Where have we received the concept of Asia literacy from and how have teachers in Australian schools appropriated this concept? These are the questions that this chapter endeavours to address, focusing on the contested nature of Asia literacy, on the politics of teacher professionalism and on the ethics of professional practice. One can already detect a sense of aporetic tension in the way I have posed these questions about Asia literacy – a contradiction between its politics and ethics or, more to the point, between the economic utility of Asia literacy for the nation and its potential for socially just and culturally responsive education in schools. The nature of this contradiction lies essentially in the logic of the concept of Asia literacy and in how the Asian Other is perceived. That is to say, the construction of what counts as Asia literacy inevitably evokes a set of binary distinctions between literacy as a set of skills and knowledge about the Other (i.e., the literacy of knowing-about-ness) and literacy as social practice (i.e., the intercultural literacy of living and learning with others). Asia literacy for teachers, as I argue in this chapter, takes therefore the form of the double imperative and their teaching includes an injunction of accountability for economically driven learning outcomes and responsibility for a culturally inclusive teaching practice. Teachers are caught, as it were, in dealing with the dilemma of being accountable for the Asia-related skills of the future workforce while being responsible for teaching to difference in multicultural classrooms. This is, in its essence, an ethical dilemma for the teaching profession; a quandary between the culture of educational accountability and the relational culture of everyday teaching practice.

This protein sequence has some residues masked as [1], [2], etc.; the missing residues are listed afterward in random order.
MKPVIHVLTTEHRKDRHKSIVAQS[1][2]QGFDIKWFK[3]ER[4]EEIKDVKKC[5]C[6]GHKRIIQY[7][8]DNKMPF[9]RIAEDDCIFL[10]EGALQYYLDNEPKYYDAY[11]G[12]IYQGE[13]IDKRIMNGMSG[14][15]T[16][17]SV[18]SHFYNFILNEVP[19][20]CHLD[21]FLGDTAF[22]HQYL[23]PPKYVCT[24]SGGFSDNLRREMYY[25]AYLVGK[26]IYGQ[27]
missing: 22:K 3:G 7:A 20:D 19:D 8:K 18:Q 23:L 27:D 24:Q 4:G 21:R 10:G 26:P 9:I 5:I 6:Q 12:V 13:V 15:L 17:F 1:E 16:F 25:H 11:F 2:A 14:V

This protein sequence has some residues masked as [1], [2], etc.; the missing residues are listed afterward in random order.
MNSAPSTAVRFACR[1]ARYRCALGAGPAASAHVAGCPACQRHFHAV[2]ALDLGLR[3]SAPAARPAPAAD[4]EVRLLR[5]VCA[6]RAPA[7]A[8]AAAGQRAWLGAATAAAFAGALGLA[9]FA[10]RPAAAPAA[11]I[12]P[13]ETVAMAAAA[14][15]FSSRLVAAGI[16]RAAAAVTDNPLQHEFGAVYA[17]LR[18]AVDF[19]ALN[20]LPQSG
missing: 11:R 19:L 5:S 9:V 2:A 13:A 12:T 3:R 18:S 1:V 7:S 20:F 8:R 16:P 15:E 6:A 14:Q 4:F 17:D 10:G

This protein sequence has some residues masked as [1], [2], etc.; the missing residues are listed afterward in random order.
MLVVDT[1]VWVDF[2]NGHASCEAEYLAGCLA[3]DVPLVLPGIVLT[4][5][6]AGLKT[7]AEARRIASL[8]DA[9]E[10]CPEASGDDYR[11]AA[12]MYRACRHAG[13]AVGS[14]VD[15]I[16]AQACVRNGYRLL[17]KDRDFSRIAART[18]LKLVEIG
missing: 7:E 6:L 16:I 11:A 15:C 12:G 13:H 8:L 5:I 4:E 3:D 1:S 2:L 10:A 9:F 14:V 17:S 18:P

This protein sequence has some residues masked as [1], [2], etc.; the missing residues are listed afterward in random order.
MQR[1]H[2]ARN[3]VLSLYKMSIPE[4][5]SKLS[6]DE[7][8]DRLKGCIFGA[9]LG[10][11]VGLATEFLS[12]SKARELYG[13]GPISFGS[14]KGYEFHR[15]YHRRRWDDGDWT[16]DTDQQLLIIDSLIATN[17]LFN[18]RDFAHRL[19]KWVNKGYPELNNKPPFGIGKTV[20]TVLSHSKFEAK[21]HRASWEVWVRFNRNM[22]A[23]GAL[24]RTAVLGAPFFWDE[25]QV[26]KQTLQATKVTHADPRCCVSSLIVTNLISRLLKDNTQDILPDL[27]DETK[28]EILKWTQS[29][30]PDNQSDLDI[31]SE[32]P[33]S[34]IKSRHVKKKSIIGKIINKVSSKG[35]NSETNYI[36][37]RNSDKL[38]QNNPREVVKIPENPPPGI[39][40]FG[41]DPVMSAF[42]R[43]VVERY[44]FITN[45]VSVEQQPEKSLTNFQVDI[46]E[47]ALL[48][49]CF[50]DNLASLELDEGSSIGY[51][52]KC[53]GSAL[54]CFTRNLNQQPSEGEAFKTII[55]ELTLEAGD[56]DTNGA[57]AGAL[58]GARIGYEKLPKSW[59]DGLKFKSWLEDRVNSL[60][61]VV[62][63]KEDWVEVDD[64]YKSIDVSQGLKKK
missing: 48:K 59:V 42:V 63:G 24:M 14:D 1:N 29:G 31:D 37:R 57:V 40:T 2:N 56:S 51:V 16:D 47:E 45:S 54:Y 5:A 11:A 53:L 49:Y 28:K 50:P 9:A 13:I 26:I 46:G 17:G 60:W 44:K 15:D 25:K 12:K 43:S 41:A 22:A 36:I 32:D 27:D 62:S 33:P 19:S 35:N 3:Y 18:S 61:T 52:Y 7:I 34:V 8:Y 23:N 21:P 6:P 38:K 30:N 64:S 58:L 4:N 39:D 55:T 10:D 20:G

|Title of host publication||Asia Literate Schooling in the Asian Century|
|Place of Publication||New York NY USA|
|Number of pages||14|
|Publication status||Published - 10 Apr 2015|
|Name||Routledge Series on Schools and Schooling in Asia|